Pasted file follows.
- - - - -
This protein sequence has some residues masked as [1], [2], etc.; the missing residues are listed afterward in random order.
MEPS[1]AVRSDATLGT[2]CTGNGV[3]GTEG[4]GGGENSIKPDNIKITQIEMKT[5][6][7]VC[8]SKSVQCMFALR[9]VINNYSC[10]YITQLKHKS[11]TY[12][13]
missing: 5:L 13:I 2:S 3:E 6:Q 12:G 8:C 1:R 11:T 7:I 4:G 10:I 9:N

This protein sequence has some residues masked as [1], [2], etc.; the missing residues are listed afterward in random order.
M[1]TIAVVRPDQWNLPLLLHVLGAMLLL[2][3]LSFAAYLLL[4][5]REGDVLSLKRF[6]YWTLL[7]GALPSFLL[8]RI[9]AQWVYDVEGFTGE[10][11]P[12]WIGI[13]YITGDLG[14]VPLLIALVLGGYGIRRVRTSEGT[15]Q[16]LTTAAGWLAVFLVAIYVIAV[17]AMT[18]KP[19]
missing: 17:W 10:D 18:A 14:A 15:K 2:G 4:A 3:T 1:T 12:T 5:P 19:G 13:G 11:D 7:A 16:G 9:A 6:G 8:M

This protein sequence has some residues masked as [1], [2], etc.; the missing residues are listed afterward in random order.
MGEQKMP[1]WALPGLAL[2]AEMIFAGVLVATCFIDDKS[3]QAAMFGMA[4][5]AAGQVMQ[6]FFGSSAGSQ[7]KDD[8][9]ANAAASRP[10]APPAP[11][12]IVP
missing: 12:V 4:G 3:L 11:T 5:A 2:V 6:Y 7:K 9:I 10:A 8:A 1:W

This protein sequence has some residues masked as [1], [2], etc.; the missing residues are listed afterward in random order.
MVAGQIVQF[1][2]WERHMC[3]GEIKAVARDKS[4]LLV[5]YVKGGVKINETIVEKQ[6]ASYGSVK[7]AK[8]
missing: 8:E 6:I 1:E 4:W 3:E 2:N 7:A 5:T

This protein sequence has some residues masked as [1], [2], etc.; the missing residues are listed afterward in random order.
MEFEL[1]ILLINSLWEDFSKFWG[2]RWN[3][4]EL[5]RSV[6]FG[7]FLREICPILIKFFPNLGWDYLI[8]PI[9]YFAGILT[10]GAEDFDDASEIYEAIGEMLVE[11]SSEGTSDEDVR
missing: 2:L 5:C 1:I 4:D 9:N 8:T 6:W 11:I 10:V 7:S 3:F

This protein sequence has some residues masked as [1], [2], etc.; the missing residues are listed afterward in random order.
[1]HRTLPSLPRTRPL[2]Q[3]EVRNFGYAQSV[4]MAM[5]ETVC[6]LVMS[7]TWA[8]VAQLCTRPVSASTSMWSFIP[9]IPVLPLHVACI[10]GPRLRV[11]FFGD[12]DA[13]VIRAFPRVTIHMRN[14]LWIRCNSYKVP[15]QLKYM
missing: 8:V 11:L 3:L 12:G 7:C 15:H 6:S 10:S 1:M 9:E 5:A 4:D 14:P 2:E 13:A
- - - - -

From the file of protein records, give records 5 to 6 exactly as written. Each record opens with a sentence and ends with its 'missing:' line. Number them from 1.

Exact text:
This protein sequence has some residues masked as [1], [2], etc.; the missing residues are listed afterward in random order.
MEFEL[1]ILLINSLWEDFSKFWG[2]RWN[3][4]EL[5]RSV[6]FG[7]FLREICPILIKFFPNLGWDYLI[8]PI[9]YFAGILT[10]GAEDFDDASEIYEAIGEMLVE[11]SSEGTSDEDVR
missing: 2:L 5:C 1:I 4:D 9:N 8:T 6:W 11:I 10:V 7:S 3:F

This protein sequence has some residues masked as [1], [2], etc.; the missing residues are listed afterward in random order.
[1]HRTLPSLPRTRPL[2]Q[3]EVRNFGYAQSV[4]MAM[5]ETVC[6]LVMS[7]TWA[8]VAQLCTRPVSASTSMWSFIP[9]IPVLPLHVACI[10]GPRLRV[11]FFGD[12]DA[13]VIRAFPRVTIHMRN[14]LWIRCNSYKVP[15]QLKYM
missing: 8:V 11:L 3:L 12:G 7:C 15:H 6:S 10:S 1:M 9:E 5:A 4:D 14:P 2:E 13:A